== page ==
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dc.contributor.authorBeliavsky, Daniel
dc.date.accessioned2021-11-17T18:29:42Z
dc.date.available2021-11-17T18:29:42Z
dc.date.issued2021-01
dc.identifier.citationBeliavsky, Daniel. (2021, Spring). Syllabus, MUS 1111: Sense of Music, Yeshiva Colelge, Yeshiva University.en_US
dc.identifier.urihttps://hdl.handle.net/20.500.12202/7752
dc.descriptionCourse syllabus / YU onlyen_US
dc.description.abstractOVERVIEW This course examines Western musical works, composers, and aesthetics from antiquity to the present. Central to our curriculum are the questions: “what are music’s meanings?” and “how can music communicate meaning?” Through the process of discovering the varied answers to these questions, we will learn about music history, music philosophy, composer biographies, and how aesthetic concerns change across time and place. We will also explore the elements of tonal music grammar to give you a basic understanding of how Western music operates. As a result of our work, you will develop active, thorough, and critical listening skills, and will begin perceiving the events and internal relationships that govern musical compositions. Parallel to this, you will build a vocabulary of musical terms, and you will learn to apply them in class discussions and presentations. Our curriculum will be guided by readings from Music, A Subversive History (by Ted Gioia), discussion posts based on those readings, and weekly 20-25 minute presentations on music topics chosen by students. I will present during the first two class meetings on January 22 and 29; after that, two to three students, chosen according to their last names in reverse alphabetical order, will present. Each student will present twice during the term. Following each presentation, students will complete a short assessment of each presenter’s project. Please note that some of the music we listen to in class may feature women singing. Those who find this problematic in terms of Halakha should let me know in advance. I make every effort to treat this issue with sensitivity, but it is critical that students understand that adherence to Halakha does not excuse them from fulfilling all coursework and assignment obligations.en_US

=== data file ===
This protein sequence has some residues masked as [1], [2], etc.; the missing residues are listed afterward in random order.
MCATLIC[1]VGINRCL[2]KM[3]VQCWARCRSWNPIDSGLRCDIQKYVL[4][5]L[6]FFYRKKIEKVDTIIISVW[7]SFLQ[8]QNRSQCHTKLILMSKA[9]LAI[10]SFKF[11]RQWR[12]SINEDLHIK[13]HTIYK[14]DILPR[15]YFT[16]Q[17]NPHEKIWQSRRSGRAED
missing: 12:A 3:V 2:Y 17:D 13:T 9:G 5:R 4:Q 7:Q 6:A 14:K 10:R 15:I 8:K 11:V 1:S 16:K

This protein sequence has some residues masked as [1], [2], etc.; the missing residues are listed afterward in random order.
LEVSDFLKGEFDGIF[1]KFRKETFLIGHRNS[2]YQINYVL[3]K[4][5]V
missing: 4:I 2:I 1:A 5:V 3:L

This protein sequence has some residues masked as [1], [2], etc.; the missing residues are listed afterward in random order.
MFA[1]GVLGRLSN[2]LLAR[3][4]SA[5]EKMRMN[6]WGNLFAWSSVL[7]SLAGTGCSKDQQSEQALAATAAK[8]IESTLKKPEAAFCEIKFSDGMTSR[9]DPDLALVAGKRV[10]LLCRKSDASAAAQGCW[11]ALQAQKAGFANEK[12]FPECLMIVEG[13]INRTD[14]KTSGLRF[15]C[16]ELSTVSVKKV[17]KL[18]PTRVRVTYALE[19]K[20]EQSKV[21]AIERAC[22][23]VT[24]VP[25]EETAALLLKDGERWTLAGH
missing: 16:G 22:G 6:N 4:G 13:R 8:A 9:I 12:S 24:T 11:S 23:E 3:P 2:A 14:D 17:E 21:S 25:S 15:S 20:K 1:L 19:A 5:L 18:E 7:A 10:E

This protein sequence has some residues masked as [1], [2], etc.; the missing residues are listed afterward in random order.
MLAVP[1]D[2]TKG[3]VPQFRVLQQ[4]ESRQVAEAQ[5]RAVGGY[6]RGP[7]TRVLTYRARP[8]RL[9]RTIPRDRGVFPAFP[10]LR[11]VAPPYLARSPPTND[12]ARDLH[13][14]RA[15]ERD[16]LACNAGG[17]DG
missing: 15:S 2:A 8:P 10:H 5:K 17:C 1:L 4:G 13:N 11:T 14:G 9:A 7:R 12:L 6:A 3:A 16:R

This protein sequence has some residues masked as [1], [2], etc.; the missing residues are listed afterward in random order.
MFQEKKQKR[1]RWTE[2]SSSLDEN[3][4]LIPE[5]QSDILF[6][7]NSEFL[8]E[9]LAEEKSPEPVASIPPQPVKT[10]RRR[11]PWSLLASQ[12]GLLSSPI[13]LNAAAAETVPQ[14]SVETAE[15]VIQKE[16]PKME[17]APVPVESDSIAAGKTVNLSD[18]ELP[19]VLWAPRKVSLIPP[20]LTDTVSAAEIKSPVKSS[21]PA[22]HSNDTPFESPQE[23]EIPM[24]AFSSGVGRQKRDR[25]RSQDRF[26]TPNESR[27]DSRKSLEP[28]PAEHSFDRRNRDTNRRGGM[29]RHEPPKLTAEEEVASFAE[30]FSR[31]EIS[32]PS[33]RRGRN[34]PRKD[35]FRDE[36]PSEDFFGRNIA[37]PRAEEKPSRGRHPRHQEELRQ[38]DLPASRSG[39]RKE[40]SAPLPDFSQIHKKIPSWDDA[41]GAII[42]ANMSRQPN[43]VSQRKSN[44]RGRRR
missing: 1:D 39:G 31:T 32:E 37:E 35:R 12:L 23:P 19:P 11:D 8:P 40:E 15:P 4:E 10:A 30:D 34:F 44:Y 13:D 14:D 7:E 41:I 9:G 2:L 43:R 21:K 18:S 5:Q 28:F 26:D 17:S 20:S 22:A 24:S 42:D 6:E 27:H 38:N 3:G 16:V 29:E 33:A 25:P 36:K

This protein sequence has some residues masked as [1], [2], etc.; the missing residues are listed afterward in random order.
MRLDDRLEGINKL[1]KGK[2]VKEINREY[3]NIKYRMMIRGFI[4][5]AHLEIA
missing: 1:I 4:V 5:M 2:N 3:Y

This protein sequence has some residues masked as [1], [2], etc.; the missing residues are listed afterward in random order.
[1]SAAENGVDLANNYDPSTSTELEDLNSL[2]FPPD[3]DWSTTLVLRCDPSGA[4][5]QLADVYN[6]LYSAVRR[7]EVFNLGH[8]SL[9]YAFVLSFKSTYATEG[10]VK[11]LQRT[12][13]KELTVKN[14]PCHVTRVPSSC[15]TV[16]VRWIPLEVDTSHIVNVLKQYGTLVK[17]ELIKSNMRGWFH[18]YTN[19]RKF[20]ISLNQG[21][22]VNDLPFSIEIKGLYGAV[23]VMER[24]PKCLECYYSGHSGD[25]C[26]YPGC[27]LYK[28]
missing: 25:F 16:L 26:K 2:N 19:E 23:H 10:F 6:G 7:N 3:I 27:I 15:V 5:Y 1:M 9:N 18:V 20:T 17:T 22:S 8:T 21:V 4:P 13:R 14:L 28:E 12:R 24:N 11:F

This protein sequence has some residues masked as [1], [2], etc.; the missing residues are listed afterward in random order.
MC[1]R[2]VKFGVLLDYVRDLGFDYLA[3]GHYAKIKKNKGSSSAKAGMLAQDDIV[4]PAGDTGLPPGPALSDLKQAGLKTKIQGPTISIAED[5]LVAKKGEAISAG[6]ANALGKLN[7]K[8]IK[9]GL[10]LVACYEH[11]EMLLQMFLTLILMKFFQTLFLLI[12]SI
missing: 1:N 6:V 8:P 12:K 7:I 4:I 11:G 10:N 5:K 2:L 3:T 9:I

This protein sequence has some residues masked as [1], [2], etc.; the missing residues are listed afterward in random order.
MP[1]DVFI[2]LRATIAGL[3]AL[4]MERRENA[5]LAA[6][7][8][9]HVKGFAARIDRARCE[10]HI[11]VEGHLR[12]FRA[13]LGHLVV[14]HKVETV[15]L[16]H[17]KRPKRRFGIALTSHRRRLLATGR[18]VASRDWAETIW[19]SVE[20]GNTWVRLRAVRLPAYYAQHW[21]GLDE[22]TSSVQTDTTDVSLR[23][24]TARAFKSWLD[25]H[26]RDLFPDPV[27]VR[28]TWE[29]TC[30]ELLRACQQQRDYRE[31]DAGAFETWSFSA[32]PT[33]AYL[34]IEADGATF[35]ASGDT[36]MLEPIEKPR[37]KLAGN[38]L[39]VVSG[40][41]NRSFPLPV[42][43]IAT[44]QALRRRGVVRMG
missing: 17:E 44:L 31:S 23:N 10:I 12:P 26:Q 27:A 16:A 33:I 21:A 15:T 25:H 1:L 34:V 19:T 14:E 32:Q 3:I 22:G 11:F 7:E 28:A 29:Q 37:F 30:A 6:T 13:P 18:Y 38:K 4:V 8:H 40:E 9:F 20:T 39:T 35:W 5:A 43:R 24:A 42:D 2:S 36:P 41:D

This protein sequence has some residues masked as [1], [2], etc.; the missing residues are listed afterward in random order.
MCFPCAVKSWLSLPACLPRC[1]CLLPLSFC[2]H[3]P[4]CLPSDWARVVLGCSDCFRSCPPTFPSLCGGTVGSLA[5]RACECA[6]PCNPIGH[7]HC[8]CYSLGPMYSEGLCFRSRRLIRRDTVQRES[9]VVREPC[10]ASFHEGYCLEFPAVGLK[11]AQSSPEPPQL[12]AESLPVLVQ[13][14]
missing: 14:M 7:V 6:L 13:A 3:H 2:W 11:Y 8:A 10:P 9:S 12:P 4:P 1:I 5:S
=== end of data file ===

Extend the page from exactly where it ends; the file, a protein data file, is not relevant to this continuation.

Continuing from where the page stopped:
dc.language.isoen_USen_US
dc.relation.ispartofseriesYeshiva College Syllabi;MUS 1111
dc.rightsAttribution-NonCommercial-NoDerivs 3.0 United States*
dc.rights.urihttp://creativecommons.org/licenses/by-nc-nd/3.0/us/*
dc.subjectmusic theoryen_US
dc.subjectcritical listening skillsen_US
dc.subjectmusic appreciationen_US
dc.subjectcourse syllabusen_US
dc.titleMUS 1111: Sense of Musicen_US
dc.typeLearning Objecten_US


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